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Lebanese Christian expert on terrorism to help honor her IDF saviors
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Lebanese Christian expert on terrorism to help honor her IDF saviors

Brigitte Gabriel, a Lebanese Maronite Christian who says the Israel Defense Forces is the most moral military in the world, is joined by an IDF officer at a recent Friends of the IDF dinner in Florida.
Brigitte Gabriel, a Lebanese Maronite Christian who says the Israel Defense Forces is the most moral military in the world, is joined by an IDF officer at a recent Friends of the IDF dinner in Florida.

Brigitte Gabriel is a Lebanese Maronite Christian who believes her life was saved by the Israeli military’s 1978 incursion into her country, and is now known for her expertise on Muslim extremism and global terror.

On Monday, Nov. 21, she will be keynote speaker at the annual Friends of the Israel Defense Forces New Jersey Tribute Dinner at the Sheraton Parsippany hotel.

The dinner will also honor about 200 “lone soldiers” — IDF members who have no immediate family in Israel. Some of the honorees are from New Jersey, and the NJ chapter is often referred to as the “lone soldier chapter” because its founders were among that group

It’s the lone soldiers who “are the real stars of this event,” said FIDF NJ director Howard Gases. “They are the best spokespeople for what we do.”

About 450 people are expected to attend an event that brought in $4.3 million last year. The money sponsors educational, social, cultural, and recreational programs and facilities for lone soldiers and former and current IDF members and is used to support the families of fallen soldiers. Gases said they are hoping to up the amount to $4.7 million this year.

Gabriel was a preteen in southern Lebanon when she was wounded and buried under the rubble after a barrage of Muslim rockets exploded in her house in the first attack of the Lebanese civil war in 1975. She and her family spent the next seven years in subterranean hiding during the ensuing battles.

“Not only does the Israel Defense Forces serve and protect its people, but the IDF also remains the most moral army in the world — even as it fights on the front lines against the vicious scourge of terrorism,” she said in a statement.

She began her career as an anchor for World News, the Arabic show broadcast by Middle East Television and seen throughout Israel, Egypt, Syria, Jordan, Cyprus, and Lebanon. Among her assignments was covering the Israeli security zone in Lebanon and the Palestinian uprising in the West Bank.

A board member of the Intelligence Summit, she lectures globally about terrorism and current affairs; among the groups she has addressed are the United Nations, British Parliament/House of Commons, U.S. Congress, U.S. Special Operations Command, and the FBI. Additionally, Gabriel is a regular guest analyst on the Fox News Channel, CNN, MSNBC, ABC, and various radio stations.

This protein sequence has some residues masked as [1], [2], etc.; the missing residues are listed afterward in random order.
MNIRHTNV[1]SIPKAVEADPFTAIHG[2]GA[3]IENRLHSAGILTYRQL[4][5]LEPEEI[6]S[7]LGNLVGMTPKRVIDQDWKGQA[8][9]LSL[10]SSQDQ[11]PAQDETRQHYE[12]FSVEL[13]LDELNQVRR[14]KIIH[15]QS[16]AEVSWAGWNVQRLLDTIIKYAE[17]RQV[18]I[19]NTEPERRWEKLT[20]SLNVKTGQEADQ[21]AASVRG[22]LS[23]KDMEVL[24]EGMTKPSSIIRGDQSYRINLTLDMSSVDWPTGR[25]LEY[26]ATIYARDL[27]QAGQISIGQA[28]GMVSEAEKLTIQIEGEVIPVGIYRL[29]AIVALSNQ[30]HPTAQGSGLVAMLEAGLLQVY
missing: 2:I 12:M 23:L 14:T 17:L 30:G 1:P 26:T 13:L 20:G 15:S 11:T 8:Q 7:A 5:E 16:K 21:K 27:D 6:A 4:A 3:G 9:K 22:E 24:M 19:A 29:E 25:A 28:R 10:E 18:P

IDF soldiers will also attend the dinner, including Reserve Staff Sgt. Oran Almog, who volunteered to join the Intelligence Corps despite being blinded in a 2004 terrorist attack at a Haifa restaurant. Several members of his family were killed in the incident as well as an Ethiopian Israeli who served as an officer in the IDF Spokesperson’s Unit.

Also in attendance at the event will be past FIDF national board member Josef “Chick” Paradis of Livingston. Paradis, who grew up in Haifa, was seriously wounded as an IDF sergeant in the Yom Kippur War, requiring a seven-month hospital stay and a two-year recovery. He met his wife, Shelley, an American, on a kibbutz where she was volunteering in the orchards. They moved to the United States in 1979 at the request of his father-in-law, Arie Halpern of Elizabeth and Springfield — a major Jewish philanthropist — to work in the family business, Atlantic Realty Development, where Paradis is now a principal. The new Rutgers Hillel building on the New Brunswick campus is named in memory of Halpern and his wife, Eva.

In a phone interview from his Woodbridge office, Paradis said he has been a witness to the work FIDF does providing support for soldiers and their families.

“They have many programs, and you can choose where you want to give your money,” he said, including supporting those who can’t afford to attend college once they finish their service, providing sports and recreational opportunities for wounded soldiers, and assisting bereaved families.

And true to the NJ chapter’s roots, it is always there for the lone soldiers.

“I think it’s toughest for them mentally,” said Paradis. “It was much easier for me when I was in the army. I was able to see my mother and took home my clothes to be washed.”

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